What is Micro Private Equity?
Micro Private Equity is a term used for an investment fund that buys into small or micro businesses and is a common term in the mergers and acquisitions industry. To understand micro private equity, we need to know what private equity is and how it works
Understanding Private Equity
Private equity is the ownership of a business that is not publicly listed on a stock exchange. Private equity is primarily supported by what is known as high-net-worth individuals (HNWI) and investment firms.
These Private Equity firms specialize in buying controlling shares in private companies or gaining majority shareholding of public companies and their long-term plan is often to delist them from stock exchanges.
Private equity requires the direct injection of funds necessary to gain control over a running business’s operations. This means that often a sizable amount of capital is needed which means that only larger funds can work in the industry.
The private equity industry is mainly run by institutional investors ranging from pension funds, some mutual funds, and private equity firms run by investment banks.
Explaining Micro Private Equity
Micro Private Equity is also known as Micro PE or Micro Cap Private and it defines investor funds that merge or buy small businesses. They also invest in what is labeled as micro businesses in the mergers and acquisitions industry.
Compared to the traditional private equity model explained above, micro private equities usually invest in businesses valued at under US$5million. However, at times buy-out prices may move above this value.
Why Micro Private Equity?
Micro Private Equity is relatively new and has emerged to benefit from the systemic gap in the venture capital sector. Most venture capitalist businesses concentrate on a small area of the market where the average venture capital portfolio makes up the majority ownership positions in companies, and the usual portfolio is in the range of $20 million. This means venture capitalists have a lot of exposure to the small business segment.
Venture Capital Power Law
The Venture Capital Power Law essentially means that the odds generating massive returns increases the earlier you invest in a company. We can see this in many famous examples, particularly in tech, where Apple's little known third co-founder Ronald Wayne sold his 10% stake in 1976 for $800. At the time of writing this article Apple/AAPL is valued at $2.489trillion, so that early stage $800 would be worth $248 billion in under 50 years.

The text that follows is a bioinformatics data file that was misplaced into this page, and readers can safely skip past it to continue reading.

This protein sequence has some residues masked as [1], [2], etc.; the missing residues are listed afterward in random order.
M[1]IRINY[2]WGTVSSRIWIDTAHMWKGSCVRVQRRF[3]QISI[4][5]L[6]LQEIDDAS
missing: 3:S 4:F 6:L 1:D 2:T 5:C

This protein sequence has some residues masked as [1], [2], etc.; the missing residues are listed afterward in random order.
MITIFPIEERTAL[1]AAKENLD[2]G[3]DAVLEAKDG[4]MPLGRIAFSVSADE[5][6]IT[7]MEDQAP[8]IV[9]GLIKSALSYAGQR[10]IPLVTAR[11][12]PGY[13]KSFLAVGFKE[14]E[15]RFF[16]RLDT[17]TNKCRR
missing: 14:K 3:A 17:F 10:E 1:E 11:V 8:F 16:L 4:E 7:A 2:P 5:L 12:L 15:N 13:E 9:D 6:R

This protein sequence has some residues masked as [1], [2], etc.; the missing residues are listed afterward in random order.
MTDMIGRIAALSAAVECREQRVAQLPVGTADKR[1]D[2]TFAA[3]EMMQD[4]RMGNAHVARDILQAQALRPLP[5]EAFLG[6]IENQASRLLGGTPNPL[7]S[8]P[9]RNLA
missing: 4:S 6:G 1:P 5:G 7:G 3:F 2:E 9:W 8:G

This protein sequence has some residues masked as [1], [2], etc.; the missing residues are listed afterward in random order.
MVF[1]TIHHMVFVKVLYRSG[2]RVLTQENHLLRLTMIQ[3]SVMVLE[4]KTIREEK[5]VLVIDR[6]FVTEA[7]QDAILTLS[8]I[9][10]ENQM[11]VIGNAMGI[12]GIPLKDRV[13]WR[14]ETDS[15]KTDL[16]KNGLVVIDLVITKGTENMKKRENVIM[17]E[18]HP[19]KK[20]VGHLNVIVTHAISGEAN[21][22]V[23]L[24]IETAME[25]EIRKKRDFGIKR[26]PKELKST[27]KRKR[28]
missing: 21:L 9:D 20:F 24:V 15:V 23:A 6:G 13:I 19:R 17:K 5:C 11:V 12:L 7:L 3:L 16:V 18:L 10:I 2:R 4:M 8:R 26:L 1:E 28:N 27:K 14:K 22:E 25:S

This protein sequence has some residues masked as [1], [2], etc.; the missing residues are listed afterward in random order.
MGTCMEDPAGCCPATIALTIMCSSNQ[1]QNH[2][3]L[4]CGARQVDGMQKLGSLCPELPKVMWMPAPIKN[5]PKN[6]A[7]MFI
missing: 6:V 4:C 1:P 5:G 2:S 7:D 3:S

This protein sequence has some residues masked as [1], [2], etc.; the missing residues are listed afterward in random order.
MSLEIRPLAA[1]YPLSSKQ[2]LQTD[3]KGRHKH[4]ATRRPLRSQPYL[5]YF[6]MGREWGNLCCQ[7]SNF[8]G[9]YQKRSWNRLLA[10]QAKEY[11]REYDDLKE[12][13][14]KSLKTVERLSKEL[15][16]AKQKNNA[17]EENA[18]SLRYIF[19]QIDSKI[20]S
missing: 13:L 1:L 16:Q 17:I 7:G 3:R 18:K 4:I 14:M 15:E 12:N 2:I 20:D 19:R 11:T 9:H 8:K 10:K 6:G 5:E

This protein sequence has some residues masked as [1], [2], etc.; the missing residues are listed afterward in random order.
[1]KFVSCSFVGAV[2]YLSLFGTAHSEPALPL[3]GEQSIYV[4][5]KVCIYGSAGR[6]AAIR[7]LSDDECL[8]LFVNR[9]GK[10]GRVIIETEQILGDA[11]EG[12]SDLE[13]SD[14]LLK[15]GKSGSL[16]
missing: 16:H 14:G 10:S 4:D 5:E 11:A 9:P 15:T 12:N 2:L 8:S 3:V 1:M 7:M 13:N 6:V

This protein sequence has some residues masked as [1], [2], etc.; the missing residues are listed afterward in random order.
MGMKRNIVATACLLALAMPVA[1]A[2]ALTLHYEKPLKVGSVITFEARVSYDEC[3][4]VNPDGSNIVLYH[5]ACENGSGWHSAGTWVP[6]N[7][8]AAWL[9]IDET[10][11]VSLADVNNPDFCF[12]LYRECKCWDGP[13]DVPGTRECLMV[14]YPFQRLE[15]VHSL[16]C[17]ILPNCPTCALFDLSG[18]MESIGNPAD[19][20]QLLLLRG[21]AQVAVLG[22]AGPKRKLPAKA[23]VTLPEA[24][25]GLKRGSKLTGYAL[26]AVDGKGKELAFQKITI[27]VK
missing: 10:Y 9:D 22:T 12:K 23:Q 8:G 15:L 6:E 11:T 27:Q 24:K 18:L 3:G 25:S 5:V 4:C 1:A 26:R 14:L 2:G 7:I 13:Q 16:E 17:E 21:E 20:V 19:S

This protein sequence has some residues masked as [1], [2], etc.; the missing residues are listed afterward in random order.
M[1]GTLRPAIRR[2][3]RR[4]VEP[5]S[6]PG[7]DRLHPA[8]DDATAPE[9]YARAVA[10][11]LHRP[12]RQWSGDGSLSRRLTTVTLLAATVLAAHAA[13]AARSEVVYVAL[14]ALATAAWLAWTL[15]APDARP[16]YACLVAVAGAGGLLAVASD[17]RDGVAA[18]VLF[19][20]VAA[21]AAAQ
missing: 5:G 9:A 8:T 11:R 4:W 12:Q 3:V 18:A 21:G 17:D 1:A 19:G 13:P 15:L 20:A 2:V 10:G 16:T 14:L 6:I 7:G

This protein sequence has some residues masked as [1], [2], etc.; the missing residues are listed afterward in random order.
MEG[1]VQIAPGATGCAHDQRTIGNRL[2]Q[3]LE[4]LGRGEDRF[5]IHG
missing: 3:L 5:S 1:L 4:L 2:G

Venture Capitalists are always looking for what they hope is the next Apple/AAPL by investing the equivalent of $800 in 1976 in today's money in micro companies of today
Of course not all will have the returns of Apple/AAPL but they hope that some of the successful ones will make most of their profits and will make up for their early investments that fail.
The main aim for private equity and micro private equity is to earn a positive return on the capital invested (positive ROI). The investment timeline for these is usually between 4 and 7 years. The expected outlook is that the eventual sale of capital will also yield a positive return.
The Micro Private Equity Formula
The majority of Micro Private Equity firms are looking to buy into their target businesses, help them evolve, grow and then sell them. Most target businesses are tech and web-based businesses like SaaS and specialized ecommerce firms. Some other Micro Private Equity funds will focus on long-term investments.
This long-term investment module has grown in popularity in recent years, primarily as the entrepreneurs that successfully launched, expanded, and sold off their small businesses use their earnings to buy into other promising companies and help them grow.
The Economics of Venture Capitalism and Micro Private Equity
Venture capital (VC) is a smaller segment that falls under private equity. It is a form of financing that investors known as venture capitalists offer to emerging companies or any small business that shows potential to continue its growth over the long term. This means that Venture Capital can be taken as investing private equity in newer industries.
The venture capital industry is designed around a minority ownership structure that demands that there are clear and successful exit points to be beneficial for both the business and the investors behind the venture capital.
For example, consider a $100 million mid-stage venture firm that holds 20% in a startup. This 20% was worth an investment of $5 million. If the company sells for $200 million, this would be seen as a successful investment from a VC perspective. The return of $40 million is just a return of 25%, which is just satisfactory for the fund.
However, if the business sells for $100 million, the VC is a failure. The return of $25 million is just a return of 12.5%, which is negligible for the fund. This makes venture capital financing challenging.
Micro Private Equity funds differentiate themselves from other equity funds by their target companies. These funds usually look for small businesses that are earning high returns by operating in a small niche and making a lot of surplus cash. Most of the successful players in the industry earn from technology or internet-based businesses.
The Micro Private Equity sector is even clearer when we compare it to the more conventional Private Equity investing. Traditional Private Equity funds will rarely consider purchasing small businesses that have a valuation of less than US$5 million.
This gap allows Micro Private Equity funds the opening to pick up the companies that match their requirements with little opposition. They can then develop them to the level that they get to a size that is attractive for a traditional Private Equity firm and unload them at a profit.